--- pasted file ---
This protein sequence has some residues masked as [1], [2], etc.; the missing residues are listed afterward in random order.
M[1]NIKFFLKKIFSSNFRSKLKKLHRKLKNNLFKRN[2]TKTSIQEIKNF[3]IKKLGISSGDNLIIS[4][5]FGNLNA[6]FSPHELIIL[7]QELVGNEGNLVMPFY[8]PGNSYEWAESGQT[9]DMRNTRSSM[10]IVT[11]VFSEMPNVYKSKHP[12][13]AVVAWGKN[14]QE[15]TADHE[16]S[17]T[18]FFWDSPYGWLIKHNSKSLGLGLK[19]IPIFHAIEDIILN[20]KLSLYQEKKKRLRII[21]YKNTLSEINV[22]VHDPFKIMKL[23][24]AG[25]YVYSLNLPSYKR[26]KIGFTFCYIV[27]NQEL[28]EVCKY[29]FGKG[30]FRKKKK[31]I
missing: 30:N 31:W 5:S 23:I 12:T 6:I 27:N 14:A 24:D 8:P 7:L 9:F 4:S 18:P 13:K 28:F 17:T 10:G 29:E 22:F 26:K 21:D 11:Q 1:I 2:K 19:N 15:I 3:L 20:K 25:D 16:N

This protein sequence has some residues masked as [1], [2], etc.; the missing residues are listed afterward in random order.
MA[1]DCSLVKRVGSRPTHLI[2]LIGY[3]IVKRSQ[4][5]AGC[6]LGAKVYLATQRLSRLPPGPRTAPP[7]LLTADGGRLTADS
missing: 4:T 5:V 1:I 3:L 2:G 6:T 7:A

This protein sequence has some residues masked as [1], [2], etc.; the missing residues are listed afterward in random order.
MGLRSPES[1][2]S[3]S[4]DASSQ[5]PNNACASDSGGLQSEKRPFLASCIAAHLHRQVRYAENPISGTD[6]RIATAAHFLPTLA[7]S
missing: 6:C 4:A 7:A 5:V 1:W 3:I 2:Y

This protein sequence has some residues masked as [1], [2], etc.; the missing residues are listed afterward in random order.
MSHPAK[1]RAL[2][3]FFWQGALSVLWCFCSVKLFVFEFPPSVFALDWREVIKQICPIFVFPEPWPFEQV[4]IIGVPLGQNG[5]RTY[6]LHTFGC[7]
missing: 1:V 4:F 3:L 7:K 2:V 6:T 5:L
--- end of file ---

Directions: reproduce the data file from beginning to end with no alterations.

This protein sequence has some residues masked as [1], [2], etc.; the missing residues are listed afterward in random order.
M[1]NIKFFLKKIFSSNFRSKLKKLHRKLKNNLFKRN[2]TKTSIQEIKNF[3]IKKLGISSGDNLIIS[4][5]FGNLNA[6]FSPHELIIL[7]QELVGNEGNLVMPFY[8]PGNSYEWAESGQT[9]DMRNTRSSM[10]IVT[11]VFSEMPNVYKSKHP[12][13]AVVAWGKN[14]QE[15]TADHE[16]S[17]T[18]FFWDSPYGWLIKHNSKSLGLGLK[19]IPIFHAIEDIILN[20]KLSLYQEKKKRLRII[21]YKNTLSEINV[22]VHDPFKIMKL[23][24]AG[25]YVYSLNLPSYKR[26]KIGFTFCYIV[27]NQEL[28]EVCKY[29]FGKG[30]FRKKKK[31]I
missing: 30:N 31:W 5:S 23:I 12:T 6:I 27:N 14:A 24:D 8:P 7:L 9:F 4:S 18:P 13:K 28:F 17:T 10:G 29:E 22:F 26:K 21:D 11:Q 1:I 2:K 19:N 15:I 3:L 20:K 25:D 16:N

This protein sequence has some residues masked as [1], [2], etc.; the missing residues are listed afterward in random order.
MA[1]DCSLVKRVGSRPTHLI[2]LIGY[3]IVKRSQ[4][5]AGC[6]LGAKVYLATQRLSRLPPGPRTAPP[7]LLTADGGRLTADS
missing: 4:T 5:V 1:I 3:L 2:G 6:T 7:A

This protein sequence has some residues masked as [1], [2], etc.; the missing residues are listed afterward in random order.
MGLRSPES[1][2]S[3]S[4]DASSQ[5]PNNACASDSGGLQSEKRPFLASCIAAHLHRQVRYAENPISGTD[6]RIATAAHFLPTLA[7]S
missing: 6:C 4:A 7:A 5:V 1:W 3:I 2:Y

This protein sequence has some residues masked as [1], [2], etc.; the missing residues are listed afterward in random order.
MSHPAK[1]RAL[2][3]FFWQGALSVLWCFCSVKLFVFEFPPSVFALDWREVIKQICPIFVFPEPWPFEQV[4]IIGVPLGQNG[5]RTY[6]LHTFGC[7]
missing: 1:V 4:F 3:L 7:K 2:V 6:T 5:L